ANDREW H. LUND [#130209], 54, of Beaver Dam, Wis., was disbarred July 24, 2013 and was ordered to comply with rule 9.20 of the California Rules of Court and to pay restitution.

Lund stipulated to misconduct in 11 client matters, all of which involved failure to return unearned fees. He was also found culpable of failing to take steps to avoid foreseeable prejudice to his clients, seeking to mislead a judge, failing to render appropriate accounts to a client and failing to release client files. In many of the cases, clients were left without representation after Lund suddenly closed his law practice in May 2012. He was ordered to pay $31,980.33 plus interest in restitution.

Lund has three prior disciplines. In 1998, he received a private reproval for commingling funds in his client trust account. In the second discipline, he stipulated to failing to comply with the terms of the 1998 reproval, failing to perform legal services competently, obey a court order and failing to maintain the respect due to the courts. He was also suspended in 2010 for misconduct in seven matters: for failures to perform legal services with competence, to refund unearned fees, to promptly return client files, to communicate with clients or to protect client interests when his employment was terminated. He also disobeyed court orders.

CLIFFORD K. MAU [#164305], 52, of Honolulu, was disbarred July 24, 2013, and was ordered to comply with rule 9.20 of the California Rules of Court.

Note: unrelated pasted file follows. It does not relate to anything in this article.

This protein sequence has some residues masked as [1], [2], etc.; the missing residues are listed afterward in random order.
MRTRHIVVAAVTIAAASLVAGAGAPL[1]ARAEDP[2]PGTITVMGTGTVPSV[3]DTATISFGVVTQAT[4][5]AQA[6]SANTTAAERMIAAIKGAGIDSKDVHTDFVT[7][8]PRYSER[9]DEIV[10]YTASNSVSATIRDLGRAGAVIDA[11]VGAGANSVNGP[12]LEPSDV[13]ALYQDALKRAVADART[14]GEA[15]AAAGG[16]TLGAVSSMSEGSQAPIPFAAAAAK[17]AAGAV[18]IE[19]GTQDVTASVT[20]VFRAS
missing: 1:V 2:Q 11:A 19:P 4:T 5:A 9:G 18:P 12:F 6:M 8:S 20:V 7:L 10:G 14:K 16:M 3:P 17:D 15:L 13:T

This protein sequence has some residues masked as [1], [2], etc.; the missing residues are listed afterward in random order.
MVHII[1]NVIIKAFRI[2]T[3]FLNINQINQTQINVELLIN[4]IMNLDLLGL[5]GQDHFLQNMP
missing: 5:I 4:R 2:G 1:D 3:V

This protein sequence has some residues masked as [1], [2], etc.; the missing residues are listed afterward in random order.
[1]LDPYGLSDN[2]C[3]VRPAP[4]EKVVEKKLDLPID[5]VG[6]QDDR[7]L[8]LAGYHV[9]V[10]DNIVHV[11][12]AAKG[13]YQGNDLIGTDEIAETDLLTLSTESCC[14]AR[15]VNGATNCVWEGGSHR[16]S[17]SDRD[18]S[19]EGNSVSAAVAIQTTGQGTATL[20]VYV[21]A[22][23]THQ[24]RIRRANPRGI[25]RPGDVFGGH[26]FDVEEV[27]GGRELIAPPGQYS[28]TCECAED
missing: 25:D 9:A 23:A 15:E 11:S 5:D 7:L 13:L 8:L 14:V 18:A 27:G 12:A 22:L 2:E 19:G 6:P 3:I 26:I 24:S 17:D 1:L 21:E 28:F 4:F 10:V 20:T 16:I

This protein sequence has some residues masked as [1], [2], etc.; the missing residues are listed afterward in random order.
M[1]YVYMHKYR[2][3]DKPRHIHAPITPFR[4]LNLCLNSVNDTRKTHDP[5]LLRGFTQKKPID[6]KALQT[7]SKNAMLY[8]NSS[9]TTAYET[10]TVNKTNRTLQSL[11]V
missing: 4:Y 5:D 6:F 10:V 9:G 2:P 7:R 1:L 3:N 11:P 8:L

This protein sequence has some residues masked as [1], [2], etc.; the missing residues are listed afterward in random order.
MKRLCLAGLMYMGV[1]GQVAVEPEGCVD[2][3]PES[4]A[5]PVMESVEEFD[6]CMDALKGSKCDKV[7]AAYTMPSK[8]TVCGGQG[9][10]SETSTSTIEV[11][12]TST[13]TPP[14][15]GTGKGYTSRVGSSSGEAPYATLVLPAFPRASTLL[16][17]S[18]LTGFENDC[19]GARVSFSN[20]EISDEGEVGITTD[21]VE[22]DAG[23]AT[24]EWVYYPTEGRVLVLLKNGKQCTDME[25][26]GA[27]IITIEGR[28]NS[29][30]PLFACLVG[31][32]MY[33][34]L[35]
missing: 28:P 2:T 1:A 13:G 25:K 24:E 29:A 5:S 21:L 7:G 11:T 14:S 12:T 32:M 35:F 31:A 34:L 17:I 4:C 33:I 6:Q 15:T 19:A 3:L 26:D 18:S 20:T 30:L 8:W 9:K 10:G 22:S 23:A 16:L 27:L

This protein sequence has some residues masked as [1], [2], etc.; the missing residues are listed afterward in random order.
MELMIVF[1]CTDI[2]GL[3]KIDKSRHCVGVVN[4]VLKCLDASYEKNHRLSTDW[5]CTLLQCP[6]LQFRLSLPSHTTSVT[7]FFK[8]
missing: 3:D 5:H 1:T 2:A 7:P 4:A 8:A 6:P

Mau was convicted of six felonies and two misdemeanors in the state of Hawaii for breaking into lockers at a gym and stealing personal property. Although Mau and the State Bar initially entered into a stipulation, the California Supreme Court returned the matter to the State Bar for further consideration of the recommended discipline.

According to  State Bar Court Judge Lucy Armendariz’s decision recommending Mau’s disbarment, Mau began battling drug addiction in 1991, and in 1997 and 1998 sought treatment and voluntarily enrolled himself as inactive. All of the thefts took place at a 24 Hour Fitness gym in 2004 and involved Mau’s then boyfriend, now husband. After his arrest, Mau did not enter a treatment program but attended a court-ordered 12-step program and was subject to random urine tests.

In 2007, Mau was arrested for driving under the influence, a charge to which he later pleaded no contest. He failed to report the thefts and DUI convictions to the State Bar until 2011.

In her decision, Armendariz wrote that Mau had not proven that he had been rehabilitated by “clear and convincing” evidence, noting that he had not participated in any drug and programs since his misconduct.

“While respondent’s ‘self treatment’ and lack of criminal convictions over the past six years are encouraging, it is unclear whether he is truly rehabilitated or simply has been fortunate enough not to experience a triggering circumstance or event,” Armendariz wrote. “Respondent’s failure to participate in a consistent program of addiction counseling or therapy gives the court cause to believe that it may be the latter.”

In mitigation, Mau had no discipline prior to the conduct that led to his disbarment, cooperated with the State Bar by entering into the stipulation and presented evidence at trial of his good character. Mau also suffered from financial and emotional difficulties which included being shunned by his family for his sexual orientation and being forced into litigation with his mother, who defrauded him of all of his assets.

ROY CHESTER DICKSON [#105583], 65, of Santa Ana, was disbarred July 26, 2013 and was ordered to comply with rule 9.20 of the California Rules of Court and to pay restitution.